The John D. and Catherine T. MacArthur Foundation


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How Healthy Are We?
A National Study of Well-Being at Midlife
(Orville Gilbert Brim, Carol D. Ryff, and Ronald C. Kessler, editors)

The culmination of a decade and a half of research, How Healthy Are We? presents the key findings from the MIDUS survey in three sections: midlife perspectives on physical health; emotion, quality of life, and psychological well-being in midlife; and contexts of midlife: work and family experience, neighborhood, and geographic region.

The John D. and Catherine T. MacArthur Foundation
series on
Mental Health and Development,
Studies on Successful Midlife Development
from the
University of Chicago Press

The John D. and Catherine T. MacArthur Foundation Research Network on Successful Midlife Development (MIDMAC), is an interdisciplinary research group that consists of thirteen scholars from a wide range of disciplines and backgrounds.  It was established in 1989 to study a little known period in the lifespan: middle age.

Purpose and Origins
Midlife -- the years between 30 and 70, with 40 to 60 at its core -- is perhaps the least studied and most ill-defined of any period in life. It abounds with changing images and myths -- the "midlife crisis," the "change of life," the "empty nest syndrome," and many more.  But we have little documentation and less understanding of what really happens, biologically or psychologically, during this extended period of time.

The primary objective of the Network on Successful Midlife Development is to identify the major biomedical, psychological, and social factors that permit some people to achieve good health, psychological well-being, and social responsibility during their adult years.  To do this the Network must first develop an empirical basis for documenting and understanding what happens during these years, and compare it with the images of midlife held by men and women across a variety of ages and cultures.

Major Program Elements
Since this field is largely unexplored to date, the Network is taking the broadest possible view. Investigators from a wide variety of disciplines -- among them psychology, sociology, anthropology, medicine, and health care policy -- are exploring multiple research pathways to understanding midlife. These include:

  Establishing an empirical basis for documenting what really happens in the middle years -- the "who, what, when, where and why" of midlife events and the beliefs people hold about them.

    Identifying the factors that determine the course of midlife development, including illness, life events, culture, and work and family interactions.

    Studying the psychological and behavioral strategies people use to understand and deal with events of midlife, focusing specifically on individual differences in the handling of midlife events.

    Developing physical, psychological, and social indicators for assessing and evaluating midlife development.

In the course of its work, the Network is conducting a major survey on midlife, in addition to collaborating with a number of existing surveys and longitudinal studies.  Network researchers are adding new questions and measures to ongoing investigations, and are reexamining existing data from new, interdisciplinary perspectives.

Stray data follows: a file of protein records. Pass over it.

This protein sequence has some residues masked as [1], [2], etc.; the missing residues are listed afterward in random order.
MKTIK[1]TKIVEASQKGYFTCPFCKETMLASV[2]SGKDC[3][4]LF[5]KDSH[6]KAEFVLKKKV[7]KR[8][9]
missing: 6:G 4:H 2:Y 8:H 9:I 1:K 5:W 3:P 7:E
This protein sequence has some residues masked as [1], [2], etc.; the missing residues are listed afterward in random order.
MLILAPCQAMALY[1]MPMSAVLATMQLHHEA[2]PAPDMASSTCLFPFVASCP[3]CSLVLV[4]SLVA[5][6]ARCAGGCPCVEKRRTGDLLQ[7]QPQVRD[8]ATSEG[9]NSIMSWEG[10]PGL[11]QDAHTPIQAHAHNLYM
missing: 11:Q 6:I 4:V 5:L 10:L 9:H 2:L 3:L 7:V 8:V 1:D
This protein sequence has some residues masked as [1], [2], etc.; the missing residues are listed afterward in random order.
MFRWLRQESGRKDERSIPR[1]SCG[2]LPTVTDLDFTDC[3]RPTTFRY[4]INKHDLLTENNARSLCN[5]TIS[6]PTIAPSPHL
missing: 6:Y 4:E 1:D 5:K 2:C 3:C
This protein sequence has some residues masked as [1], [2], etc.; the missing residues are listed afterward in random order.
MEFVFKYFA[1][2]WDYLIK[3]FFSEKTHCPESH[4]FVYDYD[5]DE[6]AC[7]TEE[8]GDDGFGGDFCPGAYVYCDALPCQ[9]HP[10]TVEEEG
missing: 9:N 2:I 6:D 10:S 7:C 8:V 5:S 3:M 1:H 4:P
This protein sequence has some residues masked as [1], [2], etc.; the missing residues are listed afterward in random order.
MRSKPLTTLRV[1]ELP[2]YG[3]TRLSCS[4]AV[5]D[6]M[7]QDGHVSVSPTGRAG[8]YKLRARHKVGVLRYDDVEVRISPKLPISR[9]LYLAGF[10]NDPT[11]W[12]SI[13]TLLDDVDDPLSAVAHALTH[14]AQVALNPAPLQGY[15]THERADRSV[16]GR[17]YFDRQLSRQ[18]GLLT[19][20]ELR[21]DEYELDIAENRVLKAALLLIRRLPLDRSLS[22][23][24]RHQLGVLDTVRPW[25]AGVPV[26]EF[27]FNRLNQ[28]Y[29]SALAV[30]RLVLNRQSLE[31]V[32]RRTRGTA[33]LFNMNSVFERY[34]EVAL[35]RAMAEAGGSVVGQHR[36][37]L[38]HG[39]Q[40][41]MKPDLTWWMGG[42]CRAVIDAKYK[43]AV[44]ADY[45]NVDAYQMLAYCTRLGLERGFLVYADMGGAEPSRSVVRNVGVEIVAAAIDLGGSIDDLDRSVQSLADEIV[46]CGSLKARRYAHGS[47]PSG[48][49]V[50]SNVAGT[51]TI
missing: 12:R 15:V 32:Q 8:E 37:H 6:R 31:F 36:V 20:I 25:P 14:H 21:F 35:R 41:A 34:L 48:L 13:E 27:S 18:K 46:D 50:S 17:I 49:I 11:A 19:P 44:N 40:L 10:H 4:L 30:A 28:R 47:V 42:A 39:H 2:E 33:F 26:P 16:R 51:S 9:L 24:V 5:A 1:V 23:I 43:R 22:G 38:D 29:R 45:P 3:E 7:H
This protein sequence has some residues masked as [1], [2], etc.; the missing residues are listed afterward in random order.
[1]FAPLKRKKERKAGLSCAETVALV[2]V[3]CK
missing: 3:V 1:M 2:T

Progress and Plans
Among the Network's significant achievements to date is the creation of a major new research tool -- a set of quantitative measures called the Midlife Development Inventory (MIDI). MIDI consists of a number of modules addressing biomedical, psychological, and social aspects of adult development.  It is being used throughout the Network's research projects, including studies of images and beliefs about midlife; depression and well-being; social responsibility; work, family, and health; and life management processes.

MIDI is at the core of the Network's major current undertaking: a national survey called Midlife in the United States (MIDUS).  The first study of its size, breadth, and depth to look at midlife, MIDUS is surveying a nationally representative sample of 7,861 men and women. Subsamples of this group will also participate in one of several additional studies. These include a daily diary of experiences; self descriptions of psychological experiences; interviews on social responsibility and on the interaction of family and work; appraisals of life management styles; and in-depth studies of how race and ethnicity affect midlife.

As it carries out its research activities, the Network on Midlife Development is also initiating activities such as conferences and workshops designed to stimulate interest and help organize scientific research in the field. Members have published several books and more than 100 papers on midlife, and have received broad coverage in the mass media.

The Network's agenda for the future is now in place.  Based on the data it is now collecting, the Network will begin to formulate a broad-based view of what, precisely, constitutes development, particularly successful development, in midlife.  It will then narrow its focus and begin to test some hypotheses about what leads to successful development in these years. Ultimately, this information will be useful in the development and testing of interventions that could improve the course of individual development across a number of domains.

<>Orville Gilbert Brim, Director
<>/ Tel: 203-637-5589 / 203-637-6888 - Fax


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